• More oil and gas (and less water) are produced to the surface.
Fig. 5B. Water cut and cumulative water production for AquaBond technology wells and offsets in the Granite Wash formation.
Fig. 5B. Water cut and cumulative water production for AquaBond technology wells and offsets in the Granite Wash formation.

Post-job analysis can be used to optimize future completion designs, based on production data. Lead-ins, tail-ins or total proppant designs can be utilized, depending on formation characteristics, desired water reduction and/or severity of water issue. The technology also can be used as a remedial treatment for refracturing existing high-water-cut wells and has been used successfully in this application. Due to its flexibility and ease of use, the technology should be considered as a responsible part of any frac design incorporating an effective water management strategy.


Laboratory tests demonstrate that AquaBond technology will preferentially flow oil over water. These tests have been repeated multiple times, using different crude oil and produced water samples from various regions throughout North America. Testing also has been modified by varying water/oil ratios. When performing laboratory tests with only water in contact with the core incorporating AquaBond technology (or consolidated proppant pack), it was demonstrated that a water block will not occur.

This technology has been utilized in the Permian basin, Bakken shale, Granite Wash formation, and the Haynesville shale. It is applied using the same method as traditional proppants and requires no special equipment. The case study in the Granite Wash demonstrates how this technology can reduce the production of formation water without impacting total fluid production. wo-box_blue.gif


  1. Graves, W.G., W.K. Ott, and J.D. Woods, Mature Oil & Gas Wells Downhole Remediation Handbook, 2004, Gulf Publishing Company, Houston, pp. 53 – 130.
  2. Includes content supplied by IHS; Copyright IHS, 2018. All rights reserved.
  3. Calculations made assuming 800,000 boe over the life of the well, 3 MMbbl of water, and a total water management cost of $2.00/bbl.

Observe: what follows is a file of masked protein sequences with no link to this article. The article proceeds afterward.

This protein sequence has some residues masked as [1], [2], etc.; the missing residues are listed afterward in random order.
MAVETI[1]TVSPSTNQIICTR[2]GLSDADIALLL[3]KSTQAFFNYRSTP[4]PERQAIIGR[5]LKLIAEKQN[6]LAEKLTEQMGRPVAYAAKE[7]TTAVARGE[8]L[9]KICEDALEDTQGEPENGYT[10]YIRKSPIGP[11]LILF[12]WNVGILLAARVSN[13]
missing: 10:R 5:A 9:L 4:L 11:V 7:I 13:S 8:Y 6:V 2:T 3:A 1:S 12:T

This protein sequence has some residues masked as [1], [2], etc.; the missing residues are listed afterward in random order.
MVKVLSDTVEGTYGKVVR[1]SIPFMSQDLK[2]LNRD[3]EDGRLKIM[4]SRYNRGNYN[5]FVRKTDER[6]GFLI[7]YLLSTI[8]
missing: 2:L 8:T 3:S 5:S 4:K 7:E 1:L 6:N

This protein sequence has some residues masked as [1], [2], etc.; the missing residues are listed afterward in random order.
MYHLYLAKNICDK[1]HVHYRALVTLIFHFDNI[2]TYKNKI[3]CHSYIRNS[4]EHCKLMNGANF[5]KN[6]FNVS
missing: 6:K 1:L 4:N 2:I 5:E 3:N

4. Information from Wood Mackenzie, USA.
  5. Terracina, J.M. and A.K. Harper, February 2018, “Improving Well Economics with Advanced Proppants,” E&P, pp. 66–68.
  6. Green, J., A. Dewendt, and J. Terracina, “First proppant designed to decrease water production,” SPE paper 191394-MS, Sept. 26, 2018.

The Authors ///

Adam K. Harper is the technical marketing manager at Hexion Inc. He is primarily responsible for product line technical support and new technology commercialization. Previously, he was with the manufacturing quality and research and development group at Hexion. Mr. Harper holds a BS degree in chemistry from the University of North Texas at Denton, and a degree in mortuary science from Commonwealth Institute of Funeral Service.
John W. Green is a senior technology manager for proppants at Hexion Inc., in Houston, Texas. He directs all aspects of research and development, technical support and quality to drive the commercial development of resin-coated proppants and related technologies. Mr. Green has 30 years of research and industry experience, the last 15 of which have been focused on polymer synthesis and modification for oilfield applications. He previously worked as a senior scientist at Hexion, designing thermosetting resins for various industrial applications. Mr. Green holds a BS degree in chemistry from Ohio State University and a PhD in organic chemistry from Miami University.
Andreina Dewendt is a technical marketing specialist at Hexion. She supports the release of new products by providing technical collateral and developing strategies to reinforce Hexion’s latest technology. Formerly, Ms. Dewendt was part of the research and development group at Hexion, where she played a key role in the technical development of AquaBond formation water-reduction technology. She holds a BS degree in chemistry from Georgia State University.
John M. Terracina has been the fracturing technology manager at Hexion, since 2010. He has 38 years of experience with development and application of fracturing fluids, chemicals and proppants used by the pressure pumping industry for oil and gas well stimulation. Previously, Mr. Terracina was the fracturing global advisor at Halliburton, where he was responsible for new product development, training, consulting, and global technical support for fracturing fluids, chemicals and proppants (1980–2010). He has 19 patents on commercially active fracturing fluids and additives and has written 38 technical papers and articles. He has been a member of SPE for 38 years and served as chairman of SPE’s Southwest Oklahoma Chapter. Mr. Terracina is a technical editor for SPE’s Editorial Review Committee and a member of the 2018 SPE International Hydraulic Fracturing Technology Conference and Exhibition selection committee.

Related Articles ///


Comments ///

comments powered by Disqus